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Re: C++11 move semantics

From: Hans Åberg
Subject: Re: C++11 move semantics
Date: Mon, 5 Mar 2018 15:03:51 +0100

> On 5 Mar 2018, at 00:36, Frank Heckenbach <address@hidden> wrote:
>>> It would work in C, but users were advised not to rely on it.
>> No problem in C, as there are no copy constructors, just an overhead.
> I think users were advised against it because it was just an
> accidental feature and not guaranteed (in the case of explicit
> actions). Anyway, that's only of historical interest now.

The default action feature should still be in the C parser, but one can't rely 
on its specifi implementation.

>>> That's what I thought too, but it doesn't seem to (and it wouldn't
>>> work with move-only types without std::move). It just seems to leave
>>> $$ unset (i.e. default-constructed) without an explicit action.
>> If you don't have an {...}, one should get $$ = $1.
> Should, but apparently doesn't (in C++).

So then a bug, perhaps not worth to support, so a change in the manual.

>>>>> But anyway, the issues with unique_ptr and other move-only types are
>>>>> not mainly in the actions, but more in the generated code, starting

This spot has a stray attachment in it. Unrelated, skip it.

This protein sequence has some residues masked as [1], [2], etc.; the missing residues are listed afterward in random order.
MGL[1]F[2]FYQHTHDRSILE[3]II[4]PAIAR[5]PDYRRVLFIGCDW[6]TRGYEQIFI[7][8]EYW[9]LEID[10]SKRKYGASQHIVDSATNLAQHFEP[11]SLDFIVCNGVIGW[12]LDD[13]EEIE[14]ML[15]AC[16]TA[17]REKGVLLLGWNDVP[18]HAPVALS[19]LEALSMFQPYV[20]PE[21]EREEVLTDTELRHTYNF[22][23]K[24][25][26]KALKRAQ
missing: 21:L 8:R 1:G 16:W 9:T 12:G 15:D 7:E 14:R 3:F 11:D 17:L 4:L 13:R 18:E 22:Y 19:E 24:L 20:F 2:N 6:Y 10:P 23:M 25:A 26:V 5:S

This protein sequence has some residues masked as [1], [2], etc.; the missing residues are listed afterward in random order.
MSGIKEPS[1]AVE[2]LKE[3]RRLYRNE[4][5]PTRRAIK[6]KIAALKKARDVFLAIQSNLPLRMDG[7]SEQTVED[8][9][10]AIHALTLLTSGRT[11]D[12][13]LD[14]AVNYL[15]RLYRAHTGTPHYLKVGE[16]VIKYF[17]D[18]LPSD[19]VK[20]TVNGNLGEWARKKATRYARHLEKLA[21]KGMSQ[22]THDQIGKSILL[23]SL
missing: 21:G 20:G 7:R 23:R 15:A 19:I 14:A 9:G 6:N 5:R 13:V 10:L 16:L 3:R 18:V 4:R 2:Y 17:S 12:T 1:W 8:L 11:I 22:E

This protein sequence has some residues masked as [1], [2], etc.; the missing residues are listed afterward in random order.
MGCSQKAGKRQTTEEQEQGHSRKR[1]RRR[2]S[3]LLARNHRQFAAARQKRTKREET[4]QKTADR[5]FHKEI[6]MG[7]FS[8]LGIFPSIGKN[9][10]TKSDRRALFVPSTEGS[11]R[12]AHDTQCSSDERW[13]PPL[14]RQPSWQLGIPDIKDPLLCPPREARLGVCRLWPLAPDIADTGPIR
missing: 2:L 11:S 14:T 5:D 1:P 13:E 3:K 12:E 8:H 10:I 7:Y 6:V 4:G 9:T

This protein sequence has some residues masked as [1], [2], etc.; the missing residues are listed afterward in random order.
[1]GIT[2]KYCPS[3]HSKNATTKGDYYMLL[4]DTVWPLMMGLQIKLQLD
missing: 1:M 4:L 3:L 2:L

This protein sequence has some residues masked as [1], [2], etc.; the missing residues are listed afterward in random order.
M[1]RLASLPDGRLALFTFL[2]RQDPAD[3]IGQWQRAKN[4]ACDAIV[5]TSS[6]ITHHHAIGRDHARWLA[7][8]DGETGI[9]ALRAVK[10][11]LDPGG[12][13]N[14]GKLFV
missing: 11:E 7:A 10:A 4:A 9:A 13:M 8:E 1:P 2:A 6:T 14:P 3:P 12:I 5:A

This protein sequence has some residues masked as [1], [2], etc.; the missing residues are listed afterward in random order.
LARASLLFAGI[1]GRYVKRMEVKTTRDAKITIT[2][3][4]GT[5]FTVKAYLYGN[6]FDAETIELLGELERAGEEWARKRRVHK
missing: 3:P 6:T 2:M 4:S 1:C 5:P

>>>>> with the make_FOO functions. Again, I don't see that the default
>>>>> versions in 3.0.4 support moving. Do you use another version?
>>>> No versions support moving, and 3.0.4 may be the latest. The
>>>> objects must be locations where it is expires, and that may not
>>>> work well with the Bison parser.
>>> Sorry, I don't quite understand your last sentence.
>> Even with a type support move constructors, the $$ and $k are not in 
>> positions where they will be invoked.
> I don't follow you. I was talking about the make_FOO functions which
> are usually called from the lexer, no $$ and $k involved.

I am only concerned with the parser.

> For parser
> actions, one needs to write std::move manually, that's understood
> and it works. There are also places in the parser generated code
> that don't support moving, but if already the first step (make_FOO)
> doesn't, how should move-only types work?

If one ends up writing std::move in user code, that is a poor design anyway. 
Simplest for to be use std::deque and avoid copying.

> Note, this was still in reply to your initial statement that Bison
> works with unique_ptr; meanwhile you said it doesn't support move
> semantics, so the point may be moot now. (I think the
> misunderstanding stems from you thinking unique_ptr doesn't require
> move semantics; in fact it's the prototypical move-only type in the
> standard library.)

If one adds copying to unique_ptr by the use of a GC, then this what I use, and 
shared_ptr might be an alternative. I was thinking on the deprecated auto_ptr.

>>> That's the problem: If Bison isn't developed, the skeleton file
>>> won't change, so I could (and would have to) keep my changes
>>> locally. But if it's developed and the skeleton file changes, I'd
>>> like my version to benefit, so I'd like to get it integrated. If